During the past 40 years and against all odds, Walsh and his band mates have won countless music industry awards, including a Juno (Canada’s Grammy) for “Best Roots and Traditional Album” in 1991. They also received a Juno Award nomination in 2005 for “Blues Album of The Year” for their album “Come On In.” In 2007 Downchild was named “Entertainer of The Year” at the annual Maple Blues Awards (the Canadian equivalent of a W.C. Handy Award).
With more than 80 great musicians on the payroll during its long life, Downchild is a robust road beast, having racked up thousands of performances at concert halls, fairgrounds, saloons and roadhouses in every corner of the continent.
The inspiration for Aykroyd’s and the late John Belushi’s fabulous creation, The Blues Brothers – they recorded Downchild’s “Shotgun Blues” and Walsh’s “(I Got Everything I Need) Almost”, the latter shortlisted as one of Canada’s Essential Songs in a survey conducted by the Toronto Star in 2007 – Downchild is an institution in their homeland, and revered by blues fans around the world.
America’s National Public Radio service pays regular tribute, featuring Downchild in concert specials and blues programs.
For years a favourite on the North American festival circuit, the band made its first concert appearance in Europe in 2008, at the Lille Blues Festival in France, returning in 2009 for the Tobakken Blues Festival in Esjberg, Denmark. More trips to Europe, where Downchild’s reputation is almost mythical, are in the works.
Apart from its earliest incarnations, with Donnie’s brother, the late “Hock” Walsh as singer, Downchild was always more than a bar band. A party band, sure – good times guaranteed, just as it says on one of Downchild’s album titles.
But musicianship of the highest order, sharp arrangements, strict adherence to its legitimate sources, slick pacing and a steely fix on the moods of its audiences, have always set Downchild apart. This has been a class act for the better part of its 40-year life.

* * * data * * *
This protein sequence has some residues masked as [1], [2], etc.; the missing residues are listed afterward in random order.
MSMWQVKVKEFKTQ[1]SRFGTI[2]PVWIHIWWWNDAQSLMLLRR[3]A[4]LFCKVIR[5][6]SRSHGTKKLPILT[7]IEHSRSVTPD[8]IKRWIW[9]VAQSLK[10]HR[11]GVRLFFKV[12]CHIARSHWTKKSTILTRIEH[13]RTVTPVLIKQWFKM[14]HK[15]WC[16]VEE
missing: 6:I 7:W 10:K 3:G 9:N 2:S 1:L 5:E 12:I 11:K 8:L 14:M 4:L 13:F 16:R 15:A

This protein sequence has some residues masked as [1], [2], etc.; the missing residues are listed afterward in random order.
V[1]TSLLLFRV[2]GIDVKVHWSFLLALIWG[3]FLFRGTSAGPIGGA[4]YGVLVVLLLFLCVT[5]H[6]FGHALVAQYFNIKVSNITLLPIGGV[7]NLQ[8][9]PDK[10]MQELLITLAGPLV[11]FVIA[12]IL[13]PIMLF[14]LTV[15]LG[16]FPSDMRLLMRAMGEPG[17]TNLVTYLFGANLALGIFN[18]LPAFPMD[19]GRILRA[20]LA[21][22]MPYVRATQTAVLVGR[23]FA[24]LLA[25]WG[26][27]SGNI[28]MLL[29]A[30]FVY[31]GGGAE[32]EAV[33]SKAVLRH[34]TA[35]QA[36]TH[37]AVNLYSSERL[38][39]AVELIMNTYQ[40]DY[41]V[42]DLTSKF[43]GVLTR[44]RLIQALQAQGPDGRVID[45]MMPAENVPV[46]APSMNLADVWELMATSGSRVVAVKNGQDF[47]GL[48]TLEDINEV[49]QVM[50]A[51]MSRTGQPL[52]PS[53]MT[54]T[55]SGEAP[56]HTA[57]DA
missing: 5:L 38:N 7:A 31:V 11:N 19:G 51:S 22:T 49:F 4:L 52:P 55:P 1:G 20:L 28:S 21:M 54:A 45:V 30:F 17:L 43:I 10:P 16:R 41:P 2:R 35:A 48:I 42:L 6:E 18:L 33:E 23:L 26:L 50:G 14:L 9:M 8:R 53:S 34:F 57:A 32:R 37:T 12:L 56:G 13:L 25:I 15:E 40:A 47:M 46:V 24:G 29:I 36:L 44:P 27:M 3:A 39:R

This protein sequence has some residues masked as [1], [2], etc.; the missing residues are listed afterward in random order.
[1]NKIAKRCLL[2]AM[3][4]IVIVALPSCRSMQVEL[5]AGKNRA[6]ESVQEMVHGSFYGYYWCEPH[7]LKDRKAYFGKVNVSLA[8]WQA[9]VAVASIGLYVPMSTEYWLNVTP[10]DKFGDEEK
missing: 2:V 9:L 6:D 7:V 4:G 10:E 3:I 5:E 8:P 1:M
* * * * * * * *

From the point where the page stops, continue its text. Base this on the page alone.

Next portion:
Drummer Mike Fitzpatrick credits the quality and individual character of the songs Walsh and singer Chuck Jackson – he contributed “Down in the Delta” and “I’ve Gotta Leave” to I Need A Hat – have brought to the band.
“The songwriting is exceptional,” he says. “There’s always some unexpected slant to the story in each song, or a line that cuts straight to the bone.”
Bassist Gary Kendall hears something old and something new each time he listens to I Need A Hat.
“The more I play it, the more I get it,” he says. “This is vintage Downchild – straight up blues, no frills, no R&B, nothing slick. But Donnie’s doing something new with his lyrics, commenting on what’s happening in the world, reaching out to people who’ve lost their jobs and are facing hard times. That’s different. His songs are usually much more personal.”
About the reasons for Downchild’s success, Walsh is succinct and unequivocal.
“First, it’s knowing your audience, and knowing when to give them what they want,” he says. “If they want to dance, you step up the groove. If they want to watch, you give them lots of solos.”
“As for keeping a band together for as long as Downchild has been around, it’s an unspoken thing, finding a balance between what I need and what I know each musician can give. Every member of this band is well equipped to do what each of us wants and needs. Downchild has always been bigger than the sum of its parts, and I can’t really explain why. “
“But I do know that after 40 years doing this, I’m happier than I’ve ever been. The hard parts are easier. I’m writing songs all the time – and better songs – which surprises me. I get to experience new things all the time, and see new places.”
“And I get to make my own records. I will never sell enough of them to put me out of work … but that’s probably a good thing.”